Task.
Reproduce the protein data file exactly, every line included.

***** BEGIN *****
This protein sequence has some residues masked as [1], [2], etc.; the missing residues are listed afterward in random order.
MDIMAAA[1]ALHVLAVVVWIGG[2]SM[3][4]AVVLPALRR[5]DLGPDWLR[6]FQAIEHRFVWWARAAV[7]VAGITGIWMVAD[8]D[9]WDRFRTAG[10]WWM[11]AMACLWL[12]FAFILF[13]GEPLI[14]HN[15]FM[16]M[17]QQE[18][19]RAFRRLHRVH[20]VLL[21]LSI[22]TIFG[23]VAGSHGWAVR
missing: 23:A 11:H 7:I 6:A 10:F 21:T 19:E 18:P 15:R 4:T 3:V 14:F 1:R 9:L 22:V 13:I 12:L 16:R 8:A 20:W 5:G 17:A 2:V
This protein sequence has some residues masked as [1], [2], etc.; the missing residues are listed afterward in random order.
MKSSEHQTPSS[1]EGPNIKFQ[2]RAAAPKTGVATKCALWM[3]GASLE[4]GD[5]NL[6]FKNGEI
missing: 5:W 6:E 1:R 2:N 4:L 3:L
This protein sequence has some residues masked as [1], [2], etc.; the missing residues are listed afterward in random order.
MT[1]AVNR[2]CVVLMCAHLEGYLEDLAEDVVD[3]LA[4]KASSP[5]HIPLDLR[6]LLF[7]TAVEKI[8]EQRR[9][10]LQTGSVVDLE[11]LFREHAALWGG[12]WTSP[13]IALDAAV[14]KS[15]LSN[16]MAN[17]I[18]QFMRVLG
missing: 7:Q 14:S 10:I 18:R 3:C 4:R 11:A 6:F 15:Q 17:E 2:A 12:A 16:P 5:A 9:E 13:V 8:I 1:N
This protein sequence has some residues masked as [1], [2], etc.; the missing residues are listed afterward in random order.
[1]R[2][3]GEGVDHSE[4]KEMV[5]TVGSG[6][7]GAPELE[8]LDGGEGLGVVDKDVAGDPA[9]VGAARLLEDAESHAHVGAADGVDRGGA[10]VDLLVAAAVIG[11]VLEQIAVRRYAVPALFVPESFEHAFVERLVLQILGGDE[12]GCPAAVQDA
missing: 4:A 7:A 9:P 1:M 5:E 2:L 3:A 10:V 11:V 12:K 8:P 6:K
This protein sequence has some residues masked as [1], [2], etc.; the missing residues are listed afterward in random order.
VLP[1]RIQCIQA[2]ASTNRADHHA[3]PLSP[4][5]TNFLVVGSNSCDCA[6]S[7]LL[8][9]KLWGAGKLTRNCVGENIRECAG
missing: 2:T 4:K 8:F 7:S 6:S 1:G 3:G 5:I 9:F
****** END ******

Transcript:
This protein sequence has some residues masked as [1], [2], etc.; the missing residues are listed afterward in random order.
MDIMAAA[1]ALHVLAVVVWIGG[2]SM[3][4]AVVLPALRR[5]DLGPDWLR[6]FQAIEHRFVWWARAAV[7]VAGITGIWMVAD[8]D[9]WDRFRTAG[10]WWM[11]AMACLWL[12]FAFILF[13]GEPLI[14]HN[15]FM[16]M[17]QQE[18][19]RAFRRLHRVH[20]VLL[21]LSI[22]TIFG[23]VAGSHGWAVR
missing: 23:A 11:H 7:I 6:A 10:F 21:T 19:E 18:P 15:R 4:T 3:V 14:F 1:R 9:L 22:V 13:I 12:L 16:R 8:A 20:W 5:G 17:A 2:V
This protein sequence has some residues masked as [1], [2], etc.; the missing residues are listed afterward in random order.
MKSSEHQTPSS[1]EGPNIKFQ[2]RAAAPKTGVATKCALWM[3]GASLE[4]GD[5]NL[6]FKNGEI
missing: 5:W 6:E 1:R 2:N 4:L 3:L
This protein sequence has some residues masked as [1], [2], etc.; the missing residues are listed afterward in random order.
MT[1]AVNR[2]CVVLMCAHLEGYLEDLAEDVVD[3]LA[4]KASSP[5]HIPLDLR[6]LLF[7]TAVEKI[8]EQRR[9][10]LQTGSVVDLE[11]LFREHAALWGG[12]WTSP[13]IALDAAV[14]KS[15]LSN[16]MAN[17]I[18]QFMRVLG
missing: 7:Q 14:S 10:I 18:R 3:C 4:R 11:A 6:F 15:Q 17:E 2:A 12:A 16:P 5:A 9:E 13:V 8:I 1:N
This protein sequence has some residues masked as [1], [2], etc.; the missing residues are listed afterward in random order.
[1]R[2][3]GEGVDHSE[4]KEMV[5]TVGSG[6][7]GAPELE[8]LDGGEGLGVVDKDVAGDPA[9]VGAARLLEDAESHAHVGAADGVDRGGA[10]VDLLVAAAVIG[11]VLEQIAVRRYAVPALFVPESFEHAFVERLVLQILGGDE[12]GCPAAVQDA
missing: 4:A 7:A 9:P 1:M 5:E 2:L 3:A 10:V 11:V 12:K 8:P 6:K
This protein sequence has some residues masked as [1], [2], etc.; the missing residues are listed afterward in random order.
VLP[1]RIQCIQA[2]ASTNRADHHA[3]PLSP[4][5]TNFLVVGSNSCDCA[6]S[7]LL[8][9]KLWGAGKLTRNCVGENIRECAG
missing: 2:T 4:K 8:F 7:S 6:S 1:G 3:G 5:I 9:F